Herring said the conditions were unsafe and unsanitary. For five days, she and her longtime friends survived without out power, plumbing, and barely any food. They ate mostly sandwiches and fruit, she said. Luckily, her sister gave the women flash lights before they left, which she said came in handy since there wasn't any electricity.
Herring said things were going good until Sunday around 5:30 a.m. when she heard an announcement and then later learned there was an engine fire. She said conditions quickly deteriorated.
"It was a mess," said Herring.
She wasn't able to call home until Tuesday, when another cruise ship arrived with supplies; she was able to use its signal.
Meanwhile, her husband received daily messages from Carnaval, and informed the rest of the husbands of the women in the group.
Herring said the passengers on the ship were going to get dropped off in Progreso, Mexico, but Carnaval quickly changed their mind after realizing that hundreds onboard didn't have passports.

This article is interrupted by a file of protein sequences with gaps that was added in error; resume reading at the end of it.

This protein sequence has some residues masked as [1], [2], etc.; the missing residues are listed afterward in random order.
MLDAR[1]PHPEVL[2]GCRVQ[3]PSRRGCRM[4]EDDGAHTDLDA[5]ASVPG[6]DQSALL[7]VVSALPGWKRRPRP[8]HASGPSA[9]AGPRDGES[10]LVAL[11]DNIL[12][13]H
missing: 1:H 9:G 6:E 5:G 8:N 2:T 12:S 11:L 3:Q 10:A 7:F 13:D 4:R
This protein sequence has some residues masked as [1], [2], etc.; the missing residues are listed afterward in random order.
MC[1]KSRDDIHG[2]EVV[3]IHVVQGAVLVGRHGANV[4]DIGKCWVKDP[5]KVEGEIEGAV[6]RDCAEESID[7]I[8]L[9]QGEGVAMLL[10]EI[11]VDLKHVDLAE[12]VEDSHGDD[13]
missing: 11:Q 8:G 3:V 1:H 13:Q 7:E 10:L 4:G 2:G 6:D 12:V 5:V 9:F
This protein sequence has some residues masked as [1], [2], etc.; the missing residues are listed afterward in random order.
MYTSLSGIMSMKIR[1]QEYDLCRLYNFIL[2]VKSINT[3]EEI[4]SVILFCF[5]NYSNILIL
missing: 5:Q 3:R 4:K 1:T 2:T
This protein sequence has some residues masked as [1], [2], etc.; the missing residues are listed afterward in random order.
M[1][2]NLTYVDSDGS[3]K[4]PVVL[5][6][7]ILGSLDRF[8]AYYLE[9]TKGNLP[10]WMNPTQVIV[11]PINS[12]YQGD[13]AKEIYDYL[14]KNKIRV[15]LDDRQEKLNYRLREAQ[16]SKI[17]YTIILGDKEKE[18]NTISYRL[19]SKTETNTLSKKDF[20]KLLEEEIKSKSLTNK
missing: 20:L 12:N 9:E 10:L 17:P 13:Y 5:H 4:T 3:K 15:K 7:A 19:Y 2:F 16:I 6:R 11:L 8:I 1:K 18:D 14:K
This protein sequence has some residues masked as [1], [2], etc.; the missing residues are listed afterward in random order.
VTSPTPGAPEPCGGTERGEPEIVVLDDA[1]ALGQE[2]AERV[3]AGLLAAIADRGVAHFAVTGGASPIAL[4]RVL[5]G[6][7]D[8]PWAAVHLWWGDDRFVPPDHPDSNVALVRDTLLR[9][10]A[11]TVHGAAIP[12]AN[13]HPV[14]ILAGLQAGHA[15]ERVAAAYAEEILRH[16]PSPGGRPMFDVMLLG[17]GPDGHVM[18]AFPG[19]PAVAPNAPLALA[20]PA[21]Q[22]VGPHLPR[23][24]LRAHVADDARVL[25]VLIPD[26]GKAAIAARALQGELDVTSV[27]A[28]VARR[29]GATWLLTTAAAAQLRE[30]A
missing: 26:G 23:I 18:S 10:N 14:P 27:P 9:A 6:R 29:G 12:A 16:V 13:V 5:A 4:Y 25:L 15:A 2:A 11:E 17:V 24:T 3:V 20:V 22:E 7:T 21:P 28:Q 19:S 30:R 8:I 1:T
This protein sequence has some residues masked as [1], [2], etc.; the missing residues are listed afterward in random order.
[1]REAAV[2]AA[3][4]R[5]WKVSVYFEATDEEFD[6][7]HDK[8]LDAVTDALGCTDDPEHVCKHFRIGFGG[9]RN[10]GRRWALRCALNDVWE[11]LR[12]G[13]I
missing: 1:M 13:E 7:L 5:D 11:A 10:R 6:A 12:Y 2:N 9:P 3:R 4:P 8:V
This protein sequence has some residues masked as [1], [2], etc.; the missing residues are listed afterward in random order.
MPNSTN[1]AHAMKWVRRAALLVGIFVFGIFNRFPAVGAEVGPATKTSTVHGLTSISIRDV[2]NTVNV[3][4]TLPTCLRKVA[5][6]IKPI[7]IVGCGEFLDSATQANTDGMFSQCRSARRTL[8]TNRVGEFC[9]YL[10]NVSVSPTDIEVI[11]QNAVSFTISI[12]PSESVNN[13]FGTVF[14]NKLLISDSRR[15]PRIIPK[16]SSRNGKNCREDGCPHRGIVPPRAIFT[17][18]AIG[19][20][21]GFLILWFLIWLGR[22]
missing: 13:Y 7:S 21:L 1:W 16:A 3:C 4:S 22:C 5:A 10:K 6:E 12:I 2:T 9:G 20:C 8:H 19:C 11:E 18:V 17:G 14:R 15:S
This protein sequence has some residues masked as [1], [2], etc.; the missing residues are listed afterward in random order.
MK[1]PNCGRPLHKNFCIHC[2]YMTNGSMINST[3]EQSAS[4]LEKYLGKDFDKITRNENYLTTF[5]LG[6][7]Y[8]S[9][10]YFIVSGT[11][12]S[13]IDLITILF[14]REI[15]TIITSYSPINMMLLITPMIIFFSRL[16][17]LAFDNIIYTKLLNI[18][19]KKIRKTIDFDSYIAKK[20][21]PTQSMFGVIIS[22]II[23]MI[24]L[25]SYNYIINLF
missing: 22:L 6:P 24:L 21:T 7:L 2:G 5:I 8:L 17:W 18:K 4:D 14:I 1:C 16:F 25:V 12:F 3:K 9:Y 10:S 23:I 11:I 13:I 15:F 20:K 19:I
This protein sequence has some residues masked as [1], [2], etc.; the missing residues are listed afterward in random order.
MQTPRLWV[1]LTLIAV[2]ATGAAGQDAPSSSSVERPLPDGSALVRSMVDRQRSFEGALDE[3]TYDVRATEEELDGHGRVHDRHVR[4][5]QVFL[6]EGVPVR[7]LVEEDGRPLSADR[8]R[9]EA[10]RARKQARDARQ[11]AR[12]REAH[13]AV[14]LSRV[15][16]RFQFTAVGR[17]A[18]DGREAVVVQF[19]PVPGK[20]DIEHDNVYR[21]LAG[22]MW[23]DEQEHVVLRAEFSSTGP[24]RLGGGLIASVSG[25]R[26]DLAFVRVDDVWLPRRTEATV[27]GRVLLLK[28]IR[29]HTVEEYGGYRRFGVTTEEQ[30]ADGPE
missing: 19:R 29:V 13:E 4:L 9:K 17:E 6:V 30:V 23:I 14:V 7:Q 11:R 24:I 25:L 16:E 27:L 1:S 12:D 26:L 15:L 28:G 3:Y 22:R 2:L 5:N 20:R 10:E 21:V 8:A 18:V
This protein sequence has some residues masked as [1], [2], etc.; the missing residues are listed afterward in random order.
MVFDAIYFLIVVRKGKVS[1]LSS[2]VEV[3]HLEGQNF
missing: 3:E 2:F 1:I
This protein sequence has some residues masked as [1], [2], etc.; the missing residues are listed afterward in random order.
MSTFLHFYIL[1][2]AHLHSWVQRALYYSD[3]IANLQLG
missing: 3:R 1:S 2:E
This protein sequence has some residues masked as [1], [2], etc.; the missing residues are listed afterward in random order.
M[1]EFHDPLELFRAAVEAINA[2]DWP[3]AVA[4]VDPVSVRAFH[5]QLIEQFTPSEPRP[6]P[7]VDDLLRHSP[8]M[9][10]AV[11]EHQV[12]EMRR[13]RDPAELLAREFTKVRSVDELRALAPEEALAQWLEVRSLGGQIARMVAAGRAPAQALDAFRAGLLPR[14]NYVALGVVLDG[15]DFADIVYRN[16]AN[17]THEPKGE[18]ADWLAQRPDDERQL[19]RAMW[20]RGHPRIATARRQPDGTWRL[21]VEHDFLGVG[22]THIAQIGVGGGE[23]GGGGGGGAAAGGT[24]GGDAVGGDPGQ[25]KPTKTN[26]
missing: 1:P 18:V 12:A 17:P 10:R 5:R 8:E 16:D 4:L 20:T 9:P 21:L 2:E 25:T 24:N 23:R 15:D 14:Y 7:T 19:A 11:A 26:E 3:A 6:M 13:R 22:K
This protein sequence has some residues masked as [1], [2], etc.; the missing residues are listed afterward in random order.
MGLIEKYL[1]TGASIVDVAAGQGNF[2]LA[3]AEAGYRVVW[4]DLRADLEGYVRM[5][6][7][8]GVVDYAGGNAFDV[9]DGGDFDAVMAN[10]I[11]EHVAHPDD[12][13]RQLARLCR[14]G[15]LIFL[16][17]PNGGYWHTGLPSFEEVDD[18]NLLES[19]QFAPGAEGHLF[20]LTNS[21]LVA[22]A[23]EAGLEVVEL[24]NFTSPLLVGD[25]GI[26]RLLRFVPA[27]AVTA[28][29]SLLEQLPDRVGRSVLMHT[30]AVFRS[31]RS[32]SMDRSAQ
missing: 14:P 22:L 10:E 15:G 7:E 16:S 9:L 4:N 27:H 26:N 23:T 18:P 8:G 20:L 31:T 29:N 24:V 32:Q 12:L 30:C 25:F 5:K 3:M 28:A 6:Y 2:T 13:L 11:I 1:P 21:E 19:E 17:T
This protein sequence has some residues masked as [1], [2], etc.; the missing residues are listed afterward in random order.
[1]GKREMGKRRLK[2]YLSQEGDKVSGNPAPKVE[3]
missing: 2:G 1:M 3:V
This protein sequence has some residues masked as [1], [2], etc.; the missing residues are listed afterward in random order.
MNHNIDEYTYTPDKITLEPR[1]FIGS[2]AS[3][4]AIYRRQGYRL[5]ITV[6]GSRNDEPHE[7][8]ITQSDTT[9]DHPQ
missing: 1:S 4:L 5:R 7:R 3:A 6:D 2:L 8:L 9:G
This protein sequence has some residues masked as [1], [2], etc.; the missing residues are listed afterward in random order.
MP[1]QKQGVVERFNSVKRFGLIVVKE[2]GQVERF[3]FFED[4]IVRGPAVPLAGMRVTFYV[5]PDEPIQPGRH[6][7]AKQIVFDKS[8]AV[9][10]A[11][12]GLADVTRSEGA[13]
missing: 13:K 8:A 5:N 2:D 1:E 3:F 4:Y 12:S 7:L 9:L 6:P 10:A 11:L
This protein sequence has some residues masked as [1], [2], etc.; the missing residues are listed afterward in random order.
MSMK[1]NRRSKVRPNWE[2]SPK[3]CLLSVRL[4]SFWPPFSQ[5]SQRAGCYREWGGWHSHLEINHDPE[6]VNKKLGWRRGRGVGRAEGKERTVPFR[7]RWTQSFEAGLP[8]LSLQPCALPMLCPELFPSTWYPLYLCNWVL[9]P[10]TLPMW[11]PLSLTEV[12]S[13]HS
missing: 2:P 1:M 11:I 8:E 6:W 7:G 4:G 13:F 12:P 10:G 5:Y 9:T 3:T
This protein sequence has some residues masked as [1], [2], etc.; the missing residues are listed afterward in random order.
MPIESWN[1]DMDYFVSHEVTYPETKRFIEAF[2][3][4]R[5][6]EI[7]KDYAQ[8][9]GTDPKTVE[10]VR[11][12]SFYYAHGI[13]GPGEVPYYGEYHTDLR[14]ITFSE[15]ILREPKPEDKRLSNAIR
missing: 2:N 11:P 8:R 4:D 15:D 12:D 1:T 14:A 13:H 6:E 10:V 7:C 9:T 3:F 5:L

Then, the ship was tugged to Mobile, Alabama but it was a slow process because it was difficult getting the boat up the channel.
When they finally arrived to Mobile late Thursday night, Herring said there was complete disorganization. From there, they were taken to New Orleans for a night at the Hilton. Herring said after that, things were great and she enjoyed the private charter flight to Houston.
When asked if she'll cruise again, she said possibly. This is her third cruise and she said this is the first time she's had a problem. Although she said she never felt her life was in jeopardy, she said she did fear actually having to use the lifeboats.